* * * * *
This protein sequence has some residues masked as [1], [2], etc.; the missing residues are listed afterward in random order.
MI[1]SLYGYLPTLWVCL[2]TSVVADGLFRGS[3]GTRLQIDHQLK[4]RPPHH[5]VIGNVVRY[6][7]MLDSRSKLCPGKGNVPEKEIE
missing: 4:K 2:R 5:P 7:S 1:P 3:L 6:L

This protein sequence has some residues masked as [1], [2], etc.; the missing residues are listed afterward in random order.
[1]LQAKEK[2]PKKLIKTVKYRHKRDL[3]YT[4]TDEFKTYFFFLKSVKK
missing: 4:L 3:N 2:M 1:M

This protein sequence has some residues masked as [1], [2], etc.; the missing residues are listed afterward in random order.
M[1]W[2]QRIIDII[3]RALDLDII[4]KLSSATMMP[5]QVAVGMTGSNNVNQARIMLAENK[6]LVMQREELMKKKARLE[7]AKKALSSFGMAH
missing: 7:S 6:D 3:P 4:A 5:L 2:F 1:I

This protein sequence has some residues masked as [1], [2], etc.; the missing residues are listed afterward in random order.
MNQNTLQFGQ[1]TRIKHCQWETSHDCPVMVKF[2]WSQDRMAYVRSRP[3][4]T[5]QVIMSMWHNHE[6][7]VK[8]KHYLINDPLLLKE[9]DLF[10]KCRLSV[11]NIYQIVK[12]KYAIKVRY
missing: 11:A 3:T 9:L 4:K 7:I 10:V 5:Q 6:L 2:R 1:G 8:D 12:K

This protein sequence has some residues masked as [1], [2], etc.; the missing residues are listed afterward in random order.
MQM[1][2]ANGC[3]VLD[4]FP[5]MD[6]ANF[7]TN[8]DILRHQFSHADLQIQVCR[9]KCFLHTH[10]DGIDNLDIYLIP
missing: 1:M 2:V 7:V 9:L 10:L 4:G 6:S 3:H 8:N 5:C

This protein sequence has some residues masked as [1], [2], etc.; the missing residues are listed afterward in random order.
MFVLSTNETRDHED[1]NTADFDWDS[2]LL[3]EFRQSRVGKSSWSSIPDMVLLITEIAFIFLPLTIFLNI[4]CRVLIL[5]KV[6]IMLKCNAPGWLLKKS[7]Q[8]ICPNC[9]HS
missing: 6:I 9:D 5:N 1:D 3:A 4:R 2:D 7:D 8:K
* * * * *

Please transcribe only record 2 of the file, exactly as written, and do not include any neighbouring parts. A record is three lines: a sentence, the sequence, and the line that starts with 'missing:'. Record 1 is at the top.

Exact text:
This protein sequence has some residues masked as [1], [2], etc.; the missing residues are listed afterward in random order.
[1]LQAKEK[2]PKKLIKTVKYRHKRDL[3]YT[4]TDEFKTYFFFLKSVKK
missing: 4:L 3:N 2:M 1:M